It's fairly apparent that Katy Perry writes the majority of her material with her tongue in her cheek, and one eyebrow archly raised (little finger raised to pursed-lips = optional). So it's only fair that listeners / fans / disaffected downloaders view this album with the same detached cynicism that no doubt led to Teenage Dream being re-released in the first place.
Perry and 'her people' have essentially adopted the polar opposite business model that Nicki Minaj displayed with the recent release of Pink Friday: Roman Reloaded, which contained 21 tracks. Minaj could quite easily have profiteered from two album releases with that amount of material. Instead, she decided to pack it all into one tasty bumper release; a discount purchase - allowing her fans to buy in bulk in times of hardship.
This re-release of Teenage Dream, though, falls firmly into the time-old tradition of getting as much cash out of dedicated fans as possible, for as little effort as possible. Still, there's nothing like a bit of tabloid coverage to spark interest in an artist music and Perry's recent split from British comedian Russell Brand 'just happens' to be the hamster in the wheel for this latest cash-in. Anyone expecting anything more revolutionary than a straight re-release with a few bonus tracks tacked onto the end will have to go look for a revolution elsewhere (try Nicki Minaj's wardrobe.?) because it is just that.
To recap for those that haven't heard the Teenage Dream album in the first place, it starts off with The Big Hits. The polished & preened bubble-gum pop of 'Teenage Dream', the NRG-pop of 'Last Friday Night' and the bombast of 'Firework.' Then, it's that one that made the headlines for being a bit rude, 'Peacock.' That's followed by the 'says it's Katy Perry, could well be written by Linda Perry' of 'Circle the Drain,' the spring-break teen ballad 'The One that Got Away' and the future-pop of E.T. Teenage Dream was then topped off with some songs that show off Katy's softer side, but weren't deemed strong enough for radio and 'Not Like the Movies,' which she wrote when she started dating Russell.
The important bit here is the 'bonus' tracks, though, because that's what supposedly makes this version of Teenage Dream the must-have for any discerning Katy fan. Anyone hoping for new material will have to make do with the latest single 'Part of Me,' as well 'Wide Awake' and 'Dressin' Up,' presumably leftover tracks from the original sessions for Teenage Dream that didn't make the final cut (which begs the question - why are they included here).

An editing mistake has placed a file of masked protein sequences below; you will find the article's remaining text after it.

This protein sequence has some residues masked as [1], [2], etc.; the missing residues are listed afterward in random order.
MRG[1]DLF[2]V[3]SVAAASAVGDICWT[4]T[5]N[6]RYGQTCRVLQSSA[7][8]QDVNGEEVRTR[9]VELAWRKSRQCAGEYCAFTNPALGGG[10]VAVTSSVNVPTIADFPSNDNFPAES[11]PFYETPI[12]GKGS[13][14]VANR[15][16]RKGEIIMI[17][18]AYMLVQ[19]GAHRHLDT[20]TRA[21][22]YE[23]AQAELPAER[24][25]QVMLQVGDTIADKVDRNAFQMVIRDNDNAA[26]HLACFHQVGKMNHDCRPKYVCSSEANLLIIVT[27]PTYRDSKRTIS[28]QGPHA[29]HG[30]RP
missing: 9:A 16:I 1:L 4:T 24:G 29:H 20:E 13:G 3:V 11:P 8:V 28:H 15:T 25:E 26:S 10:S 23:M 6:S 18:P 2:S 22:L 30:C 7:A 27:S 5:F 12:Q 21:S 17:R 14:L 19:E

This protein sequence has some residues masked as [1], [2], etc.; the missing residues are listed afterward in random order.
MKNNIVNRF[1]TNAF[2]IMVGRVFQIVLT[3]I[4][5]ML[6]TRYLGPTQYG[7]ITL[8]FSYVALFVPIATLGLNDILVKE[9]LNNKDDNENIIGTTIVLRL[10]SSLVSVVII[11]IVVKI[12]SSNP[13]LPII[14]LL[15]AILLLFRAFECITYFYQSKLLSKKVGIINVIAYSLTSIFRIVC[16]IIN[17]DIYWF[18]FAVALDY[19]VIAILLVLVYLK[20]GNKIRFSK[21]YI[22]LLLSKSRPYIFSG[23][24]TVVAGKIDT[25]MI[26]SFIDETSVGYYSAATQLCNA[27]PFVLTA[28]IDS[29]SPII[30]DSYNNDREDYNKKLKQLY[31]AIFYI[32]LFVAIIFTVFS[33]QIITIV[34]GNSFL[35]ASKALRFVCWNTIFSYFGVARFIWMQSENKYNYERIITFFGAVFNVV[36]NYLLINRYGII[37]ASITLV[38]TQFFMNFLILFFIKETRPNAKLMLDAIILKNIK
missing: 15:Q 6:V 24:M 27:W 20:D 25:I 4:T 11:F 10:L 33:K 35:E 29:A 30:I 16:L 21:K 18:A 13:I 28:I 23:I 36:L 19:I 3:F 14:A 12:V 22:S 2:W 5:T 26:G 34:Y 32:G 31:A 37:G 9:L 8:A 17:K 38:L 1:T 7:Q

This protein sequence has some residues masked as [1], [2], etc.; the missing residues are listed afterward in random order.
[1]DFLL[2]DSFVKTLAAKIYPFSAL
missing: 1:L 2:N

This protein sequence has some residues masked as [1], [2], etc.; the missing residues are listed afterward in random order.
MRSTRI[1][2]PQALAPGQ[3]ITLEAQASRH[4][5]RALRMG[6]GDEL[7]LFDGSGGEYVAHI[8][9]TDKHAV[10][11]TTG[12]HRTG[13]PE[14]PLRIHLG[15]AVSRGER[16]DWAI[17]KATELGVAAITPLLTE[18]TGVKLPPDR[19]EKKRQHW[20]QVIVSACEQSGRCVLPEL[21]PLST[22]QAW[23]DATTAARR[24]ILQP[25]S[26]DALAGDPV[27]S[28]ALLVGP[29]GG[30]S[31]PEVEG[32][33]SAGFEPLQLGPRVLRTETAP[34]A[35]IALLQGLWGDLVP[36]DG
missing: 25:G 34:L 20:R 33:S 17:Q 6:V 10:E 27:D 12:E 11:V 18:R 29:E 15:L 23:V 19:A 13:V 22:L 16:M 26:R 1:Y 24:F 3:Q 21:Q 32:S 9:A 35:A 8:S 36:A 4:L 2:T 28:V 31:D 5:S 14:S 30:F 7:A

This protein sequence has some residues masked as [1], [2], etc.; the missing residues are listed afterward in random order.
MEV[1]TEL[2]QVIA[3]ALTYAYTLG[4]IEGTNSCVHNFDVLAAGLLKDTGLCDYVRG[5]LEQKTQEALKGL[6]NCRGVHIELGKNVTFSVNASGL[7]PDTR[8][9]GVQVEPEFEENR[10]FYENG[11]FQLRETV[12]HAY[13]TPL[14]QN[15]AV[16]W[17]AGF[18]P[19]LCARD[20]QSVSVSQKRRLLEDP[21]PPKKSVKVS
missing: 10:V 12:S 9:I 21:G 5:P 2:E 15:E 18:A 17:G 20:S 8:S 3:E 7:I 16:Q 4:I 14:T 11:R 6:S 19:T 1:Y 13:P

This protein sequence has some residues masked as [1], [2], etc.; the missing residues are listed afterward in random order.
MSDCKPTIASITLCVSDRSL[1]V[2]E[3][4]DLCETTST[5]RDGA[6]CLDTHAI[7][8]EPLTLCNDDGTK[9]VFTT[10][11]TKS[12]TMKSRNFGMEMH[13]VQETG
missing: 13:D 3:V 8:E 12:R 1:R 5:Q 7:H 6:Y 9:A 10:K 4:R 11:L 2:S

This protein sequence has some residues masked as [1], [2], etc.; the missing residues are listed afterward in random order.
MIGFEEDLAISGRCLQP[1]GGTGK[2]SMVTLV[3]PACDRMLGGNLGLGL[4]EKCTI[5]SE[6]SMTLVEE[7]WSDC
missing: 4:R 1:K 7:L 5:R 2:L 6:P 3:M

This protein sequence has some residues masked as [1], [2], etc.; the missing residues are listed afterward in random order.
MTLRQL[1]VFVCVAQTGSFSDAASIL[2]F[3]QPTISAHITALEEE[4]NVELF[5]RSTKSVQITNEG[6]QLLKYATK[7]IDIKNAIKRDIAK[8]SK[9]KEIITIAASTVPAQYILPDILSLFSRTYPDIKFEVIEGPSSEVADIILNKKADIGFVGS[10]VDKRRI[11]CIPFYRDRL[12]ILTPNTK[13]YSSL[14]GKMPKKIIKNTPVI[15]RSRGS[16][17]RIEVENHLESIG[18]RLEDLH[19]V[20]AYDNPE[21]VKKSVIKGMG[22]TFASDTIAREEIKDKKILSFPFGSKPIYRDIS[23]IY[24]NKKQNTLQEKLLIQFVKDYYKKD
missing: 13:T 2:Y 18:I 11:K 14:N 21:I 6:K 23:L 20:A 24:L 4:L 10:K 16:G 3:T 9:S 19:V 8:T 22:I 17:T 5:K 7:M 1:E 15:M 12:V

Essentially, once you get to the bonus tracks, it's like being stuck in a Katy Perry-soundtracked Groundhog Day. It's a chance for her to display the contents of her little black book, with guest spots from Kanye West (E.T.), Missy Elliot (Last Friday Night) and Snoop Dogg (California Gurls - come on, we've all heard that one already, right!?). And if the sense of repetition weren't already enough, there's a seven minute mega-mix, for those of you that are so thoroughly indecisive that you need to listen to all of her tracks at once, compiled into a horrific day-glo mess.
Teenage Dream was a pretty nifty album. It showcased all the best bits about Katy Perry: her saccharine voice, sharp and crisp, perfect for the irreverant pop music nestling underneath it. The problem isn't Teenage Dream. The problem isn't Katy Perry. The problem is the decision to stick a bunch of tracks that would have made perfectly good B-sides (though admittedly, the very nature of the 'B-side' is nearing extinction in the world of pop music) onto the end of Teenage Dream, turning a perfectly succinct pop album into a terrible nightmare of repetition and fatigue. Calling the album The Complete Confection is, of course, a terrible ruse. It was never incomplete in the first place and these additions have been scraped from the bottom of Katy's pick 'n' mix barrel, leaving a pretty sour taste in the mouth.